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Energy / December weather prompts community council to raise overhead line concern

A visualisation of what the lines in the Central Mainland could look like. Image from SSE.

A SHETLAND community council has lodged further concern around overhead lines potentially being installed in the Central Mainland following the power outages caused by weather in December.

The Tingwall, Whiteness and Weisdale Community Council said it supports cables being buried.

The letter, to the Scottish Government’s Energy Consents Unit, relates to plans by SSEN to install 11.5 kilometres of two 132kV overhead power lines.

The project in question aims to link Lerwick and Kergord as part of Shetland’s new energy set-up once the isles are connected to the national grid via a subsea transmission link, with some sections due to be underground.

Developer SSEN has previously spoken about the “significant” extra cost putting cables underground incurs compared to overhead lines.

And in a new statement the energy giant said its plans will ensure a “robust and resilient supply”.

A photo from SSEN Distribution of December’s power disruption.

In December many of the existing overhead lines across Shetland fell after succumbing to ice, causing thousands of properties to suffer a prolonged power cut.

Local teams described the conditions as the worst they had seen in more than 20 years.

This led to some questioning the prospect of new overhead lines being installed in the Central Mainland.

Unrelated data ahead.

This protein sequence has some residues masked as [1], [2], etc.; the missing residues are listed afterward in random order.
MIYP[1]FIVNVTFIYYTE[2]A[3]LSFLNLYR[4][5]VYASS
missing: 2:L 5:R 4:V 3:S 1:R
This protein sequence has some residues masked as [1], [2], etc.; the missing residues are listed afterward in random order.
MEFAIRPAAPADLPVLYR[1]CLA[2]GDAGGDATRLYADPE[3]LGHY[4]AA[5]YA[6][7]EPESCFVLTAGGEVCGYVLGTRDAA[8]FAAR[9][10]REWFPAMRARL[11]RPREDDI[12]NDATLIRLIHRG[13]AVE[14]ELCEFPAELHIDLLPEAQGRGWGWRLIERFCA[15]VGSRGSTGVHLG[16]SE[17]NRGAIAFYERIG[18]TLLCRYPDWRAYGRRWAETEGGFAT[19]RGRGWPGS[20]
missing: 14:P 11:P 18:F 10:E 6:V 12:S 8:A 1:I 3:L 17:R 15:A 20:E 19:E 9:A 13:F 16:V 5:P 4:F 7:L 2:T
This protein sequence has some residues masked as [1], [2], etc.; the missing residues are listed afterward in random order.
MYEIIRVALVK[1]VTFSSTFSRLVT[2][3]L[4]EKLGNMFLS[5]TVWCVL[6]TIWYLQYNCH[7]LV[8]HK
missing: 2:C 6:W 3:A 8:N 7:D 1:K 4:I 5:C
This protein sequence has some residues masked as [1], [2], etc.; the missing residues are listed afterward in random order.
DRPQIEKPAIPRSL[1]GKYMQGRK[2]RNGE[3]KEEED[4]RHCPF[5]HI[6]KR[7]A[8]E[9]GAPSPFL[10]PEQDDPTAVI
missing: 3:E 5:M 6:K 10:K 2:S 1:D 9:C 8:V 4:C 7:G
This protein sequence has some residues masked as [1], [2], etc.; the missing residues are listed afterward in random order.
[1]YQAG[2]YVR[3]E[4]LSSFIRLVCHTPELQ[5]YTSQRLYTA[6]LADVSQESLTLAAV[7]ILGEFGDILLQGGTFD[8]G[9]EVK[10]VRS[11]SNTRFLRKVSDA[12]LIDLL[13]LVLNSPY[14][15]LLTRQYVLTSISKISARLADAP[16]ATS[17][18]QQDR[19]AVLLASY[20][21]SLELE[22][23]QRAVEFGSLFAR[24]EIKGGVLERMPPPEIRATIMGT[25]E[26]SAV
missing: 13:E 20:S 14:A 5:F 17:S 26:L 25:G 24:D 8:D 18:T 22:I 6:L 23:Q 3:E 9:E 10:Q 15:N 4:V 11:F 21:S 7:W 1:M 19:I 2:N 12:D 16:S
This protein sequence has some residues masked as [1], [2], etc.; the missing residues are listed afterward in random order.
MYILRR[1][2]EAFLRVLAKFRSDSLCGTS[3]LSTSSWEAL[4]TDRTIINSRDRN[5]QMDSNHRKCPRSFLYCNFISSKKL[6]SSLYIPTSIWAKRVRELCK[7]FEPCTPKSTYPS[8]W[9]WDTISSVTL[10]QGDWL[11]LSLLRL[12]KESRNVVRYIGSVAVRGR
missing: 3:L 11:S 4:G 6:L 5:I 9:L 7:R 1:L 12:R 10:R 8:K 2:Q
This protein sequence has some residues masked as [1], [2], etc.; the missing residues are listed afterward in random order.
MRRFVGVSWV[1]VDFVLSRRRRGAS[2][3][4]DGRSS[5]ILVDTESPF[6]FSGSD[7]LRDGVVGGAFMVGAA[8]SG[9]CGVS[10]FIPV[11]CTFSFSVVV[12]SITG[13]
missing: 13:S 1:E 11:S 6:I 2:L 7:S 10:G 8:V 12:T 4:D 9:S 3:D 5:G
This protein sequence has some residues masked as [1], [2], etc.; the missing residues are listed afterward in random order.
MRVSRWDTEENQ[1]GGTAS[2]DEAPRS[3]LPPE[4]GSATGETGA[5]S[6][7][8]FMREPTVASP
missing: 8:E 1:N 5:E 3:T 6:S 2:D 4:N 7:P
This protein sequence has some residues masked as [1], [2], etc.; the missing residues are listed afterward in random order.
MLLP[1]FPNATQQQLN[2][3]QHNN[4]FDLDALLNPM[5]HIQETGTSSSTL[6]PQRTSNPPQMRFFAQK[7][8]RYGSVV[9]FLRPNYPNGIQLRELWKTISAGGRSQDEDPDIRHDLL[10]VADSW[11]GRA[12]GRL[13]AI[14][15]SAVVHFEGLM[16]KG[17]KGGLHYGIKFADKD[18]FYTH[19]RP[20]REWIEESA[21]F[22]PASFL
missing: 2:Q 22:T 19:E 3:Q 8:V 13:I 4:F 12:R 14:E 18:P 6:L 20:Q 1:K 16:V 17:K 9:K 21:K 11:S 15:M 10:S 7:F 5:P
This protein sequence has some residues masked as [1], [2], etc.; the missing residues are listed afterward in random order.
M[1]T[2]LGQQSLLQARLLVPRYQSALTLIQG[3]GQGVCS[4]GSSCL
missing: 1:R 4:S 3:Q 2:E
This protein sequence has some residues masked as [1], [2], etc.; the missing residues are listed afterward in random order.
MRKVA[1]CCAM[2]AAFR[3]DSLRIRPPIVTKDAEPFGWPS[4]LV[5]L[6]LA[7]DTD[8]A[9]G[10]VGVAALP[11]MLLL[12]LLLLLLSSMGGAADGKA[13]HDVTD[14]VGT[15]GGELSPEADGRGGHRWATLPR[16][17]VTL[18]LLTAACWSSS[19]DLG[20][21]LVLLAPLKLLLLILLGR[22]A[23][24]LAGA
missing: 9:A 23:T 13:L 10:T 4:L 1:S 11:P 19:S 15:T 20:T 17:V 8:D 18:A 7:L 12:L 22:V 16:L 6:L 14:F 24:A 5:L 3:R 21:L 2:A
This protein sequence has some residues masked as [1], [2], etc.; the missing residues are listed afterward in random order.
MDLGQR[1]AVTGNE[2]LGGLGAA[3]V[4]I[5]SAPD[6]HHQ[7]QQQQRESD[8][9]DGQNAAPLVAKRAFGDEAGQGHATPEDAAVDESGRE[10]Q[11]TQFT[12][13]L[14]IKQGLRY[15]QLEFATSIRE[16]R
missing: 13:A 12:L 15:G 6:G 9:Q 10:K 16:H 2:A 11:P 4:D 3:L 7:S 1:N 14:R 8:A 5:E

The application for the work is currently sitting with the Energy Consents Unit.

Shetland Islands Council was a consultee, and whilst it offered no objection it called on the applicant to consider the initial objection from the Tingwall, Whiteness and Weisdale Community Council.

In its objection last year, the Tingwall, Whiteness and Weisdale Community Council claimed the impact on local residents living in the areas affected had been understated by the developer.

It felt that the more of the lines should be buried to reduce the impact on residents and the wider community.

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Its latest letter, regarding the weather disruption, was sent in late January.

In response a spokesperson for SSEN Transmission said the fact that two sets of overhead lines are being proposed will boost reliability.

Back-up plans for any faults or outages on the HVDC transmission link between Shetland and the Scottish mainland will also cater for any issues with the network between Gremista and Kergord, the spokesperson added.

They said: “The Kergord to Gremista 132kV transmission circuit will play a critical role in securing Shetland’s future security of supply by connecting Shetland to the GB energy system for the first time, enabling the supply of clean power to homes and businesses.

“To ensure a robust and resilient supply of electricity to meet Shetland’s future needs, our proposals consist of two electricity transmission circuits between Kergord and Gremista.

“This provides additional redundancy in our network so that in the event of a fault or planned outage on either circuit, power can still flow on the other circuit to continue to meet Shetland’s electricity needs.

“Separately, SSEN Distribution is progressing additional back up plans to support security of supply to homes and businesses in the event of a fault or planned outage on the Shetland HVDC subsea link, or in the unlikely event there is a fault on both transmission circuits between Kergord and Gremista.

“We look forward to the outcome of our planning application and remain committed to working closely with Shetland Islands Council, the local community and wider stakeholders to deliver this critical infrastructure to support and secure Shetland’s future energy needs.”

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